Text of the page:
WASHINGTON — Republican vice presidential candidate Sarah Palin's personal e-mail account was hacked Tuesday night, the McCain-Palin campaign confirmed Wednesday, calling the break-in “obscene.”
"This is a shocking invasion of the governor's privacy and a violation of law,” the campaign said in a statement. “The matter has been turned over to the appropriate authorities and we hope that anyone in possession of these e-mails will destroy them. We will have no further comment."
Reports of the hack began surfacing in blogs early Wednesday afternoon.
Campaign spokesperson Meghan Stapleton told NBC News Producer Aram Roston that it is still investigating.
"We're trying to figure out exactly what's happening, but I can say that we believe this is absolutely outrageous and unprecedented that a vice presidential candidate's personal e-mail could potentially be hijacked, is what we believe, and distributed," she said. "And it's just obscene the level to which people are stooping at this point I don't care what party you're a part of, you don't do this."
Material described as e-mail from Palin's Gov.Palin@yahoo.com account have appeared on several Web sites, including one named Wikileaks.org, which archives hacked data. The e-mails posted there appeared relatively innocuous: one, purportedly from an appointee, urged Palin not to worry about negative press. In another, Palin appeared to offer sympathy to Alaska Lt. Gov. Sean Parnell, a fellow Republican, for criticism he had received in the media.
Palin's personal e-mail account recently became an issue in the presidential election, with some accusing the Alaska governor of trying to circumvent public records laws by using private e-mail to conduct some government business. It also has been in dispute over records requests made in relation to the "Troopergate" investigation.
While only a handful of Palin e-mails were released by the hackers, a file allegedly containing subject lines of about 100 e-mails suggested slightly more controversial content.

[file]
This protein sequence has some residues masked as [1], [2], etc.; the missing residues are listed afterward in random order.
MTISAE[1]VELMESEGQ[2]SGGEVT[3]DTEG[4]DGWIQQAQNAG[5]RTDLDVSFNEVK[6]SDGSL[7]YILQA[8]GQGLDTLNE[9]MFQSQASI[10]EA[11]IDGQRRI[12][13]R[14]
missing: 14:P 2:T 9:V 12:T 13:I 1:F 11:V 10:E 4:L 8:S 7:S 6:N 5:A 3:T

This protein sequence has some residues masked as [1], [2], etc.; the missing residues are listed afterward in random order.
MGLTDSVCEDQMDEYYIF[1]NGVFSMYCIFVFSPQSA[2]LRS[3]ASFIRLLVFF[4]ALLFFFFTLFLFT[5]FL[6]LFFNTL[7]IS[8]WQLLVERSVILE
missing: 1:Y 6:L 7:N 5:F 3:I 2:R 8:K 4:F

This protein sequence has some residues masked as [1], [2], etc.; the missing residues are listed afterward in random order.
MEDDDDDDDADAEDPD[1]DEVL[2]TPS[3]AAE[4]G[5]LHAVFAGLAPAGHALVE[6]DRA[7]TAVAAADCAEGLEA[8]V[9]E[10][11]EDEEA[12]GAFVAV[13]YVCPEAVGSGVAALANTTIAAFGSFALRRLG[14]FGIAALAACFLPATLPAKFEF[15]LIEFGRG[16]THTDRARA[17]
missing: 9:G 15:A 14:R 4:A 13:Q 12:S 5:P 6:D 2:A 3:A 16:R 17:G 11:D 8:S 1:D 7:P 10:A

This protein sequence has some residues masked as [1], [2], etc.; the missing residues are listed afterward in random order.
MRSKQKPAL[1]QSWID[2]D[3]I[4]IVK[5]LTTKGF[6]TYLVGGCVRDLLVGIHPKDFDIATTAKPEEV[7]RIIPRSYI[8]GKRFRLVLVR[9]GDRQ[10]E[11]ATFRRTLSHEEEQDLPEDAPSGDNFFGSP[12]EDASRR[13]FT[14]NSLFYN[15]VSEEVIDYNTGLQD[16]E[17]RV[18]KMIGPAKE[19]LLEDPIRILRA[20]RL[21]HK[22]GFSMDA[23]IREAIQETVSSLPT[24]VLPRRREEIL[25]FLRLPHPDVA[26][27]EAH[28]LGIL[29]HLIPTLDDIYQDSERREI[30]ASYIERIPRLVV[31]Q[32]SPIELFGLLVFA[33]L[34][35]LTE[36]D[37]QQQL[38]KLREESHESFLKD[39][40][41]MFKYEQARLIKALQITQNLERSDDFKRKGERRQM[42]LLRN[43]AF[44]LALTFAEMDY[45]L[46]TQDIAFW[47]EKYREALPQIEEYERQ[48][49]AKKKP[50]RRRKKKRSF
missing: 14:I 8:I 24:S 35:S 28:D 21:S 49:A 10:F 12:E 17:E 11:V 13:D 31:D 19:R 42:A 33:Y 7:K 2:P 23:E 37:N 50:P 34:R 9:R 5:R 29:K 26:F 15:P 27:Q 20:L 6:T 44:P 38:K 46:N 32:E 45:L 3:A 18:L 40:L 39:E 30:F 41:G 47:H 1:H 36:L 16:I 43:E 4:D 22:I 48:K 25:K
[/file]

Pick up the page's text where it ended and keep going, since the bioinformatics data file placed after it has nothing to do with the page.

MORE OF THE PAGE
One e-mail dated Aug. 19 had a subject line referenced personnel and budget issues. Another, dated Aug. 15, referenced a records request. The body of the e-mails did not appear in the posting.
Yahoo Inc., which stated that it takes e-mail security seriously, refused to answer questions about Palin's e-mail.
“To protect the privacy of our users, we are not able to comment on the details of a specific user account," the company said in a statement.
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It's unclear how hackers may have accessed her account. A recent article in msnbc.com's Red Tape Chronicle discussed the ease with which hackers can use "Forgot Your Password?" links to bypass security measures. In one screen shot associated with Palin's e-mail, a hacker actually discussed changing Palin's password.
Another post on Gawker.com, accompanied by a screen shot of what appeared to be the inbox of Palin’s account indicated that hackers weren't able to copy the entire e-mail directory because a “white knight" changed the password and then alerted authorities about the hack. The e-mail account was shut down soon after.
"Epic fail," one writer said.
The Gawker account and the Wikileaks post both attributed the hack to a group called "Anonymous," which has made a name for itself by hacking Web sites and e-mail accounts related to Scientology.
This is not the first privacy-related incident involving Palin and the Internet. Earlier this month, part of Palin's Social Security Number was published by a news Web site when it released a document containing research performed by Palin opponents in Alaska.
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